Unsettled players react in different ways to seeing their hopes of a transfer dashed.
Former Netherlands international Pierre van Hooijdonk went on strike for four months, after Nottingham Forest refused to let him leave the City Ground in the summer of 1998.
Brazil ace Philippe Coutinho, by contrast, quickly got over the back injury that coincided with his push for a move to Barcelona earlier this year and slotted seamlessly back into the Liverpool line-up, having no doubt realised that regular football was a must going into a World Cup year.
Alex Sandro, though, is a different case altogether.
The Juventus left-back never publicly expressed his desire to move to Chelsea during the summer but Goal understands that he was drawn to the idea of joining Antonio Conte at Stamford Bridge.
The Bianconeri also found the €70 million offer on the table enticing and CEO Giuseppe Marotta had previously stated that the club had no intention of holding on to players who did not want to remain in Turin.
However, Juve had reached the final of last season's Champions League due to the brilliance of their back-line – they went 690 minutes without conceding a goal between the group stage and the second leg of their semi-final with Monaco – and it had already lost two of its five members by the time Chelsea came calling.
Leonardo Bonucci's departure was perhaps inevitable from the moment he publicly clashed with coach Massimiliano Allegri at the tail end of a Serie A game against Palermo in February, but Dani Alves' decision to depart halfway through his two-year contract caught the Bianconeri by surprise.
Juve agreed to let the fickle former Barcelona ace depart but, once they did, they knew that they could not allow compatriot Alex Sandro to follow him out the door.
The pair had proven integral to Juve's double-winning campaign. Indeed, there were even arguments that they should both be starting for the Selecao.
Of course, Marcelo has long been both Brazil's – and the world's – No.1 left-back, but Alex Sandro created more chances (50 to 44), completed more dribbles (49 to 43), made more interceptions (57 to 40) and won more duels (207 to 122) and aerials (41 to 8) than his Real Madrid rival last season – despite playing three fewer league games.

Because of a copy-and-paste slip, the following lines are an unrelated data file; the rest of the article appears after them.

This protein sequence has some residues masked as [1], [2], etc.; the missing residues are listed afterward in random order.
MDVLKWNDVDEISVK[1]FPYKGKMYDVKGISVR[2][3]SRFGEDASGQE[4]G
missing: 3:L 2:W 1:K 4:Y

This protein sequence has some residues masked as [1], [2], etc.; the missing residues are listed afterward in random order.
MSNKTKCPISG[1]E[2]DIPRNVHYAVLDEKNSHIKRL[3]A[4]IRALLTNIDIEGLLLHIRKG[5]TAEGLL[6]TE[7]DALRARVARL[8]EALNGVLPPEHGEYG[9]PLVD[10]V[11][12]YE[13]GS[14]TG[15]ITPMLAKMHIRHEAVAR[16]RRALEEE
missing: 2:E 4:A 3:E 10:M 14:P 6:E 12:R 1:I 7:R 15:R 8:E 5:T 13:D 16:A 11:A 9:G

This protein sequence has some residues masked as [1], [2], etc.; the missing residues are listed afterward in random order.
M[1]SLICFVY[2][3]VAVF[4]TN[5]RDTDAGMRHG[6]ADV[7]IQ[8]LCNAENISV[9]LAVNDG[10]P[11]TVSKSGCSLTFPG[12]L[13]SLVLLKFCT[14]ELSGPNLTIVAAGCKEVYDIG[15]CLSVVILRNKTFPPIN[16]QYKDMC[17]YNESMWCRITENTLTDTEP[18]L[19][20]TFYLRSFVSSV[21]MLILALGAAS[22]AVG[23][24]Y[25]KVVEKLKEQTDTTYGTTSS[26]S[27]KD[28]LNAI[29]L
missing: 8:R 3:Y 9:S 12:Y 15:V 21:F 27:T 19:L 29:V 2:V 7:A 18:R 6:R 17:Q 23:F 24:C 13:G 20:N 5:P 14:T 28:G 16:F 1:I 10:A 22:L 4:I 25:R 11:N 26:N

Those numbers were precisely why Chelsea wanted him so badly. Marcos Alonso had been key to their Premier League title triumph but Conte saw Alex Sandro as an upgrade. That's how well he was performing.
Now, though, Alex Sandro could not be playing much worse.
He started the season poorly and things have deteriorated from there.
It was hoped that he merely needed time to get over the disappointment of Juve blocking his money-spinning move to Chelsea, who had offered to almost treble his current wage of €2.5m per annum.
"At the moment, Alex Sandro's performances are a little below par," Allegri said on November 4. "But these things can happen; I have spoken to him."
Whatever Allegri said did not work, though.
Just three weeks later, in a Champions League clash with Barcelona in Turin, Alex Sandro was arguably the worst player on the pitch as Juve were held to a 0-0 draw by the already-qualified Catalans, who had even left Lionel Messi on the bench.
He was even whistled by some home fans and Allegri pleaded for patience after the game.
"Alex is in difficulty but he's finding himself again," the Bianconeri boss insisted. "He did very well in the past but now he's had two less successful months.
"There were some good signs tonight. The fans should be understanding of some errors."
Alex Sandro made more than a few against Barcelona, though. He gave the ball away 16 times in registering a pass success rate of just 70.5 per cent.
Mistakes are one thing, though. What the supporters cannot comprehend is the alarming lack of energy and endeavour from a player who effectively played the role of both full-back and winger down Juve's left flank last season.
Alex Sandro is not displaying anything like the same drive and the accusation is that he is still sulking over the collapse of his move to London.
Others fans have gone further, suggesting that he is underperforming in the hope of persuading Juve that a transfer would be the best solution for all parties.
Goal understands that a parting of ways is now inevitable but not until the summer, when the impressive Leonardo Spinazzola will conclude his loan spell at Atalanta.
Juve certainly have no intention of letting Alex Sandro leave in January, given their primary target to replace him, Filipe Luis, will not be available until the end of the season.
Allegri, for his part, has remained publicly supportive but he is privately frustrated.
That has manifested itself in him dropping the Brazilian to the bench for three of Juve's last four Serie A games, including the back-to-back clashes with their principal title rivals, Napoli and Inter, with Kwadwo Asamoah taking over at left-back.
That is a remarkable development, given that Allegri was fighting ferociously to hold on to Alex Sandro just four months ago.
"He's a Juventus player, he's extraordinary and he won't leave us," the coach enthused.
"He's improved so much since he came to Juve and he has the margins to improve again.
"Along with Marcelo, he's the best left-back in the world."
Right now, he's not even the best left-back at Juventus, perhaps because he no longer wants to be at Juventus.